Monday, August 8, 2011

Officially Overwhelmed

Today I went and signed my contract- YAY!

I also saw my classroom for the first time- AHH!

It's EMPTY. I have 25 desks, a teacher desk, a table, 2 filing cabinets, 2 bookshelves, and THAT'S IT.  Well, except the interactive white board that I couldn't turn on and need SERIOUS training for.  I've heard stories of retired teachers leaving mountains of things for the new teacher, and was really hoping that this would be the case in my situation.  Boy was I wrong!

I need to reach out to anyone and everyone who is a teacher- Here's my question:


I have a limited budget, but want to make sure that I am 110% prepared for the first month of school until I get paid and can invest more in my classroom.  What is absolutely necessary for me to have, and what items can you not live without in your classroom?

Please help a sister teacher out!!!  Tell all your friends, link up!


  1. I've been teaching first grade for four years and will start my first year teaching kindergarten in a week(!) . Here's a list I am putting together for myself, since I'll be moving furniture around my new room today.

    Guided reading table: horseshoe. You should be able to see every student from your seat at this table, and your small reading group should have their backs to the action :)

    Teacher small group supplies: this works best for me if it's behind my seat at the guided reading table. THen, I can reach what I need without leaving my group, but it doesn't take up room on the table. Sentence strips, pencils, pens, markers, blank paper, highlighter tape, reward stickers. Also, I keep at arm's reach the materials I've put together for each guided reading group for that week.

    Cubbies: these are for anything that's going to go home that day. One for each student and I label them with the student numbers before school starts. After the first week, I put the students names on their because the class list is less fluid after the first week.

    A place for their backpacks. Even if you don't have a dedicated closet (which is best) you need a place that is out of the way, because otherwise a few kids will rifle through the bags during the day, their own or someone else's. It's a distraction.

    Curtains for your shelves. I use cafe tension rods and thin cotton fabric in a solid color. I use blue because it's my favorite color and it's calming (every little bit helps!).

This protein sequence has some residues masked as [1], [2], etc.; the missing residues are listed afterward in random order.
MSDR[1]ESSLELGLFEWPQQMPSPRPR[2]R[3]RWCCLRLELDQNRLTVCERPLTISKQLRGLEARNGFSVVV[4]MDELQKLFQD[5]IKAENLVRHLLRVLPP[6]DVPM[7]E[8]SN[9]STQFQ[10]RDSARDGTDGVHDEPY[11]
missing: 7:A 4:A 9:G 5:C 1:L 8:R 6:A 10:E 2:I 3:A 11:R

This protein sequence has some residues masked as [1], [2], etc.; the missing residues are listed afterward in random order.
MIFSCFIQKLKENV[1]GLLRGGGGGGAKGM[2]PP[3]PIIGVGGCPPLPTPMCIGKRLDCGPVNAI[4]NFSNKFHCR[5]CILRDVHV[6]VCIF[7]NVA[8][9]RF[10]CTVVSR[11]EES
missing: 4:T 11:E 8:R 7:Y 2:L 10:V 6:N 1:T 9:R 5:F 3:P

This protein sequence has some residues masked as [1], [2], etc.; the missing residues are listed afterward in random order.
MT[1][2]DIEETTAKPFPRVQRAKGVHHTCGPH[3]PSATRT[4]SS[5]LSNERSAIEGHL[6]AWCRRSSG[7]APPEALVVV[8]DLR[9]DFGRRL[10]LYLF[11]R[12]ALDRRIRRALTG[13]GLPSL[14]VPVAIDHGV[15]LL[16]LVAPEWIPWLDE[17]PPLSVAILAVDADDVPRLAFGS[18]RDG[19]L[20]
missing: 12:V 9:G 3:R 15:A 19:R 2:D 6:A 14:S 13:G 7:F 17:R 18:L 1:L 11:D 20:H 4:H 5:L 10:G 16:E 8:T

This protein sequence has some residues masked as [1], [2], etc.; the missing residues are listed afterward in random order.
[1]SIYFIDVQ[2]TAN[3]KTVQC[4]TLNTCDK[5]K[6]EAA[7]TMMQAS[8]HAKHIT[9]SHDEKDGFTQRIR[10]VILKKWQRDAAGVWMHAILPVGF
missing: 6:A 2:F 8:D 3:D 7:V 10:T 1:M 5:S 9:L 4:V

more to come.....

    Also, just ask and I can give you access to my note at where I'm keeping my various To Do lists so they don't muck up my head.

  2. Classroom computers: you can't choose much about where these go because they need to be connected to the LAN outlet. It helps if you can see the monitors from your seat at the reading table, but also if the students in literacy centers can't see the monitors.

    Literacy centers: there are as many ways to do this as there are teachers. Get with your team or the kindergarten teachers to see how they do/did centers with your students. Then, do what works for you.

    Student supplies: my first graders each had a plastic pencil box with crayons, pencils, and eraser. The community supplies were on a dedicated table, with one container of crayons for each table, markers for each table, etc. Also, I had a container for sharpened pencils and one for "dead pencils".

    In the center of each table, I had a plastic basket from the dollar store. In this basket: student library books, student's personal bags of independent level books, laminated 100's charts. These could be moved easily if we needed the table cleared for an activity.

  3. Desk arrangement: I had round tables (loved them), but some of my team members chose to have desks. They all used the desks clustered together in "table" groups.

    First day of school: you can't overplan for this. Be 110% sure, like you mentioned, that you know what you want to do with your kids. Have a schedule, but be flexible.

    Decide what you will use in your classroom for a signal to get their attention: bell, chimes, hand clap, silent raised hand (a la Harry Wong), whatever. Explicitly teach it to the kids at least for the first week, and use it consistently.

    I assigned each student a number starting a couple years ago and it has saved me so many headaches. The most important use is this: because I know their numbers and THEY know their numbers, we always know when a student is missing from the line after recess or during a fire drill. Also, it makes lining up easy and painless....well, almost :).....because they line up in number order.

  4. Have fun! These kids will love you, and some will find their way into your heart forever!

  5. Laurie!!

    I CAN NOT thank you enough for all of these AMAZING tips!!!!!! You better believe I have already printed this out and am creating a checklist for each one. You are awesome!!!!

    You'll be GREAT in Kindergarten :-)

  6. Besides blogs I would try this website, She is great!

    There are a lot of tips and she even has first day lessons plans!

    Good luck. I taught first grade for a year and loved it!